Earnings from new job disregarded

In the recent case of Islam Channel v Ridley, it was accepted that the claimant had been unfairly dismissed. Initially, she obtained alternative employment at a higher rate of pay. However, by the date of the tribunal hearing, her rate of pay had been reduced to lower than her previous rate of pay.

The tribunal awarded her compensation for future loss of earnings based on the difference between her current rate of pay and that which she had been paid by Islam Channel. The employer appealed on the basis that the tribunal should have taken into account the 'overpayments' that she had been receiving between termination of her employment with them and the hearing date.

The EAT did not allow the appeal. There was no need for the tribunal to do so and/or they could take into account the increased future risk of unemployment (her pay had been reduced because of her new employer's financial problems) when deciding not to take into account those payments already received.

Points to note –

  • Compensation for unfair dismissal is limited to financial loss caused by the dismissal and the claimant has a duty to mitigate that loss by seeking a new post. However, the tribunal also has an obligation to award such amount as it considers ‘just and equitable’. EAT guidance states that it is only when the claimant has obtained permanent alternative employment paying the same or more than the pre-dismissal earnings that the loss attributable to the dismissal will cease. So, in this case, where the alternative employment was freelance and the claimant’s hours had been reduced from full-time to a three-day week, the tribunal could still exercise its own judgment and speculate as to the future when deciding how much compensation to award.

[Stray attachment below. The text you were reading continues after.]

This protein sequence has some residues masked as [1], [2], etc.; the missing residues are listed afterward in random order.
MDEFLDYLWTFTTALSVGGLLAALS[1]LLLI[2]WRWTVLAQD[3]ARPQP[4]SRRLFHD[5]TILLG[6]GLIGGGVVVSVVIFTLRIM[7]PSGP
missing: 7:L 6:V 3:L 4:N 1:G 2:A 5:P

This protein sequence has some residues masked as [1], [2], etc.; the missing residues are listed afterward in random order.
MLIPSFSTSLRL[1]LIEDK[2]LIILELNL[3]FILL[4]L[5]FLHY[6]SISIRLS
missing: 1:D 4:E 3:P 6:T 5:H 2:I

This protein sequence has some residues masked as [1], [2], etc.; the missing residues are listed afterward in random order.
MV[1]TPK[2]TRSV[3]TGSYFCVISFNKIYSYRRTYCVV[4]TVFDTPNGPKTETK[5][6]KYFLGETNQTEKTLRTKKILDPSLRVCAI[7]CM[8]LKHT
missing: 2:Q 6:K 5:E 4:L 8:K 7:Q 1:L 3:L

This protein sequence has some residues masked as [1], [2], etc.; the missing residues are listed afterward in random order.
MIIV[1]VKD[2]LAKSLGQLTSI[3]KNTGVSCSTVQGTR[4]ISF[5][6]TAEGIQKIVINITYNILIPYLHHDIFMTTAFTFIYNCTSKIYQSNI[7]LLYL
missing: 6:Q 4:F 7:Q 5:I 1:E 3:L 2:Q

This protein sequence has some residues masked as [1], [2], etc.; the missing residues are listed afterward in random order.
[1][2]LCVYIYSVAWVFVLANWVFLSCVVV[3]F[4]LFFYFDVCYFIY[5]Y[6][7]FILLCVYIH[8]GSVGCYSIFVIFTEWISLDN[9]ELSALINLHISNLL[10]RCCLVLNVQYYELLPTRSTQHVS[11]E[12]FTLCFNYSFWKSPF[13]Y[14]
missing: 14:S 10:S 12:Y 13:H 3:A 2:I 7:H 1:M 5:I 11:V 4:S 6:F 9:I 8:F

• The right to compensation may survive a second dismissal. The crucial question is whether the claim is just. Where a claimant finds alternative employment but then loses it through no fault of their own, he or she may still recover compensation for loss of earnings for the period after the second dismissal from his or her original employer. Compensation will be assessed on the basis of their circumstances at the date of the hearing of their claim.  

Loss caused by unfair dismissal must be compensated – but may be reduced for contributory fault

In Saunders v OCS, the claimant worked at Gatwick Airport which is owned and managed by BAA. He needed an ‘air side pass’ from BAA to be able to do his job. He was dismissed by his employers for misconduct following damage allegedly caused to a lift at the airport. As a result of seeing CCTV footage of the alleged incident, BAA withdrew his ‘air side pass’.

The tribunal hearing his claim decided that his dismissal had been unfair but that he could recover no compensation from his employers because it was BAA’s action in withdrawing his ‘air side pass’ which was the effective cause of his current financial loss.

The EAT disagreed. The claimant had been treated unfairly and misconduct had not been proved so, as against his employer, he was entitled to compensation for, at the very least, his contractual notice period. The claim was remitted for re-hearing.

Point to note –

  • The EAT says that the employment tribunal should consider what a reasonable employer should have done in terms of fair procedure and in terms of approaching BAA to see whether it would reconsider its position on the air-side pass. However, it has also allowed the employer to raise the issue of whether the employee caused or contributed to his dismissal, which is allowed by s 123(6) Employment Rights Act 1996 and may reduce the amount of any compensatory award.